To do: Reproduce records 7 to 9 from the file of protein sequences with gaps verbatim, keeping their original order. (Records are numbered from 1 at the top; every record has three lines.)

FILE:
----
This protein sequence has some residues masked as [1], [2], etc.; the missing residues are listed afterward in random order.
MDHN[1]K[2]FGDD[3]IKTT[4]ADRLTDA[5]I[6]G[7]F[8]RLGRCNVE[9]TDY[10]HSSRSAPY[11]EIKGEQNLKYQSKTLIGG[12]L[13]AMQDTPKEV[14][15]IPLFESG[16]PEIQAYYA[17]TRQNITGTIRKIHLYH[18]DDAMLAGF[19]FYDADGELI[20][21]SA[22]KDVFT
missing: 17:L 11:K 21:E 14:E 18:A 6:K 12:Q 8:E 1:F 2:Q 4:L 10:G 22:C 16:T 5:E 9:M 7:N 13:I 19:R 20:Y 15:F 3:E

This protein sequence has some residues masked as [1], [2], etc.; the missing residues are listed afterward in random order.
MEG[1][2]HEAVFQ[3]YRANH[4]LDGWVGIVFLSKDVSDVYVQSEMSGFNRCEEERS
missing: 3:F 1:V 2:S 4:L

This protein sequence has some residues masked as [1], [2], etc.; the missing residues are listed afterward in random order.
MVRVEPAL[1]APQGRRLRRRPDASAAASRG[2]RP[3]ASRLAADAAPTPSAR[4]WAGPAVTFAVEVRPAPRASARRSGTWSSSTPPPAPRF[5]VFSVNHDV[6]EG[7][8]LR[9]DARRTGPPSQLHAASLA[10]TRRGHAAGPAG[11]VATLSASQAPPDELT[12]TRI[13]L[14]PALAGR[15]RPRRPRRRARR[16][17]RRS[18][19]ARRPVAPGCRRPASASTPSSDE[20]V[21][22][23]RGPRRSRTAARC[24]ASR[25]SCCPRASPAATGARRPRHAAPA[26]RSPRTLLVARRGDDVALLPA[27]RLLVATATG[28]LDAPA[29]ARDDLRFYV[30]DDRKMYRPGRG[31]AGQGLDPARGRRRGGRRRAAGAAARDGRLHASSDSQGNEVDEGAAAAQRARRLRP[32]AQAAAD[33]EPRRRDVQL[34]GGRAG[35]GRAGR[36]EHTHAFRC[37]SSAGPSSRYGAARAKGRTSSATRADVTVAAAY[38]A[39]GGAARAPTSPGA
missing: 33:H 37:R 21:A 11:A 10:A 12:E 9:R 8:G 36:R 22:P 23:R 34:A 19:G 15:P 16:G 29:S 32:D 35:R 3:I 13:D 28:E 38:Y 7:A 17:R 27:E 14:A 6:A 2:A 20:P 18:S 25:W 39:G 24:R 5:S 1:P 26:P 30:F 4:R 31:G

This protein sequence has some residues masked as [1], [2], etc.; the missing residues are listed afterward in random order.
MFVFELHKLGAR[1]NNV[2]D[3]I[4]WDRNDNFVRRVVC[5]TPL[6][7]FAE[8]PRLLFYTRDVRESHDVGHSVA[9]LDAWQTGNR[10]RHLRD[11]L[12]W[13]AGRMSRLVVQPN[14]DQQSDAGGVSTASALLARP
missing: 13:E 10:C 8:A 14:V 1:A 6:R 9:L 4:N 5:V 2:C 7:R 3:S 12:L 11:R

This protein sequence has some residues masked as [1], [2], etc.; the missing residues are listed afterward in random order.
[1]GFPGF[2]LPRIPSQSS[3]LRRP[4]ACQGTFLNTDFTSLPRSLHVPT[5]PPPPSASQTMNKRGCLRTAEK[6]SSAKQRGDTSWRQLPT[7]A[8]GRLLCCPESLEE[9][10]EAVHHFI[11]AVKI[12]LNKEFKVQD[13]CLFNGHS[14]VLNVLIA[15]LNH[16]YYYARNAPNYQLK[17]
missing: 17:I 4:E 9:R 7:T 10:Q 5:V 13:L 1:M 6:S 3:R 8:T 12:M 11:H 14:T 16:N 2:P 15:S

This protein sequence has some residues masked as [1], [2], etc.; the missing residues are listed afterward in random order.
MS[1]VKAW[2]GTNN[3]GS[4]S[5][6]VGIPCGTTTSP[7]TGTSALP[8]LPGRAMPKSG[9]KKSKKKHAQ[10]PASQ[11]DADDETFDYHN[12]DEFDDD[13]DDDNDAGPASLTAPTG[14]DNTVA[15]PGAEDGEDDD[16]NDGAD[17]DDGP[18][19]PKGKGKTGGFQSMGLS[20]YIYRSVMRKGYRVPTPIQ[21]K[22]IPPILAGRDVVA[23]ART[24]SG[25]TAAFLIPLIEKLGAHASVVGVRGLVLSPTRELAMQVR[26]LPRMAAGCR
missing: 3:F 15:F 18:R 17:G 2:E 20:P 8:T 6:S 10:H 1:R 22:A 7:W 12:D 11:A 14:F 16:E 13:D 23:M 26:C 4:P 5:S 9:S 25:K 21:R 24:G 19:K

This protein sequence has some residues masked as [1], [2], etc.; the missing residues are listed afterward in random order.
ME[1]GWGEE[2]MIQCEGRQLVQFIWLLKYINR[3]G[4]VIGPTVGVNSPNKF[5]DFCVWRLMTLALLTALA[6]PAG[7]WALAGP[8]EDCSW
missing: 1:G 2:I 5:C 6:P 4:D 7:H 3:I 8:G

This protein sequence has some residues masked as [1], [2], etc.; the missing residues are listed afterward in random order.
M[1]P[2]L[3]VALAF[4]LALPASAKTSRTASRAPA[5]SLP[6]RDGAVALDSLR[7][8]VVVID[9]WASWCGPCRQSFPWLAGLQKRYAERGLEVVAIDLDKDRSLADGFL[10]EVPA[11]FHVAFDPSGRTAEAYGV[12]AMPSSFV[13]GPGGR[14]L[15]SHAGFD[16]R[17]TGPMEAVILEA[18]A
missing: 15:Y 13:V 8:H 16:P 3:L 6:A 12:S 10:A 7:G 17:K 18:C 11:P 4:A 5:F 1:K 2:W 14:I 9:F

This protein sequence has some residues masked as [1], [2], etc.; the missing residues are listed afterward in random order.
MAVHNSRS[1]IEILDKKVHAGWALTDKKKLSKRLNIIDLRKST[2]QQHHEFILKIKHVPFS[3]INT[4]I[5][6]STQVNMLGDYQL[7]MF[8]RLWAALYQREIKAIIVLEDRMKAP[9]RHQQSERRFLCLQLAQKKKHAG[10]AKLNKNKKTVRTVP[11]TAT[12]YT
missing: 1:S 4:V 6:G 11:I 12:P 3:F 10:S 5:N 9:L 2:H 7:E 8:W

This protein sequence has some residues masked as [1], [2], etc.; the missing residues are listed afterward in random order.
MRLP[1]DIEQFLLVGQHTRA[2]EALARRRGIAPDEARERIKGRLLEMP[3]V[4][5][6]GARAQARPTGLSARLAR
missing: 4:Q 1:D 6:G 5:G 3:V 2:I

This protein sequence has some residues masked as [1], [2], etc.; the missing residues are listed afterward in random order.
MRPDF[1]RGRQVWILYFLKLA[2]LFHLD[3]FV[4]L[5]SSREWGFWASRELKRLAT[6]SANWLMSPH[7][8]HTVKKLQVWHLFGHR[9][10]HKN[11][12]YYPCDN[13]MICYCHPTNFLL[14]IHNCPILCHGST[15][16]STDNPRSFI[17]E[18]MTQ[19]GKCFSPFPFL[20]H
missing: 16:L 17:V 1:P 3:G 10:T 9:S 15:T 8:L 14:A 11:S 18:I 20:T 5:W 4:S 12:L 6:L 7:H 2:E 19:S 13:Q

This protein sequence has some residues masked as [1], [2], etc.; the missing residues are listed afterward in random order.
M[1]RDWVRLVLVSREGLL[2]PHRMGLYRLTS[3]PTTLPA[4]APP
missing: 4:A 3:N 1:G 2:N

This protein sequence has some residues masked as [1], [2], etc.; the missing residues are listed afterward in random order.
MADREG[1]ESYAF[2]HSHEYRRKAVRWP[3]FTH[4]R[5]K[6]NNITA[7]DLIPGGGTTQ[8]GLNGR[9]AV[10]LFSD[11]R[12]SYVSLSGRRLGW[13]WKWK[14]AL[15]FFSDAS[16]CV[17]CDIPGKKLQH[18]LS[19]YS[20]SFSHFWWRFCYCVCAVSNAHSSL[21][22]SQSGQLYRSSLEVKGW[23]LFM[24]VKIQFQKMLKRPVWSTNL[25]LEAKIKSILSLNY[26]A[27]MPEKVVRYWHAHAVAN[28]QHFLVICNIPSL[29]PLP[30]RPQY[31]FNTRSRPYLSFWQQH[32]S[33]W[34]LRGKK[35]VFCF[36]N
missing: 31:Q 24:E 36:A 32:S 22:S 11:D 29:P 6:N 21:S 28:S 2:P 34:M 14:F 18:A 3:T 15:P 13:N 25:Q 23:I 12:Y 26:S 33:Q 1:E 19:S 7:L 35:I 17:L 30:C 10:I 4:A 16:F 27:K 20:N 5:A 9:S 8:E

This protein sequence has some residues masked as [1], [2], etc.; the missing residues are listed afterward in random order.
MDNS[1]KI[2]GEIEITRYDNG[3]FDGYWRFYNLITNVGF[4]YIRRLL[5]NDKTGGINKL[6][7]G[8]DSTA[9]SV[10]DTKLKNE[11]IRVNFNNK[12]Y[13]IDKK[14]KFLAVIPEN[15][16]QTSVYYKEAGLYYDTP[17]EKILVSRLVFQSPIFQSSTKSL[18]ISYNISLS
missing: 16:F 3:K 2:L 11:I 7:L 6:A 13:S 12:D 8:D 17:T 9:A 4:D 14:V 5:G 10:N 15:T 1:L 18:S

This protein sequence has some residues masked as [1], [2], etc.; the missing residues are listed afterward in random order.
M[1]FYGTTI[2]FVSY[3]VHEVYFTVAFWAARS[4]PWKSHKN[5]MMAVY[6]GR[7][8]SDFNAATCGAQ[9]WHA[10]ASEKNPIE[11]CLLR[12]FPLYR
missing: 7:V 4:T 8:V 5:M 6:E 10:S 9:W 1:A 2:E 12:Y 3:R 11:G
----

This protein sequence has some residues masked as [1], [2], etc.; the missing residues are listed afterward in random order.
ME[1]GWGEE[2]MIQCEGRQLVQFIWLLKYINR[3]G[4]VIGPTVGVNSPNKF[5]DFCVWRLMTLALLTALA[6]PAG[7]WALAGP[8]EDCSW
missing: 1:G 2:I 5:C 6:P 4:D 7:H 3:I 8:G

This protein sequence has some residues masked as [1], [2], etc.; the missing residues are listed afterward in random order.
M[1]P[2]L[3]VALAF[4]LALPASAKTSRTASRAPA[5]SLP[6]RDGAVALDSLR[7][8]VVVID[9]WASWCGPCRQSFPWLAGLQKRYAERGLEVVAIDLDKDRSLADGFL[10]EVPA[11]FHVAFDPSGRTAEAYGV[12]AMPSSFV[13]GPGGR[14]L[15]SHAGFD[16]R[17]TGPMEAVILEA[18]A
missing: 15:Y 13:V 8:H 16:P 3:L 6:A 12:S 10:A 7:G 17:K 18:C 11:P 4:A 5:F 1:K 2:W 14:I 9:F

This protein sequence has some residues masked as [1], [2], etc.; the missing residues are listed afterward in random order.
MAVHNSRS[1]IEILDKKVHAGWALTDKKKLSKRLNIIDLRKST[2]QQHHEFILKIKHVPFS[3]INT[4]I[5][6]STQVNMLGDYQL[7]MF[8]RLWAALYQREIKAIIVLEDRMKAP[9]RHQQSERRFLCLQLAQKKKHAG[10]AKLNKNKKTVRTVP[11]TAT[12]YT
missing: 1:S 4:V 6:G 11:I 12:P 3:F 10:S 5:N 9:L 2:H 7:E 8:W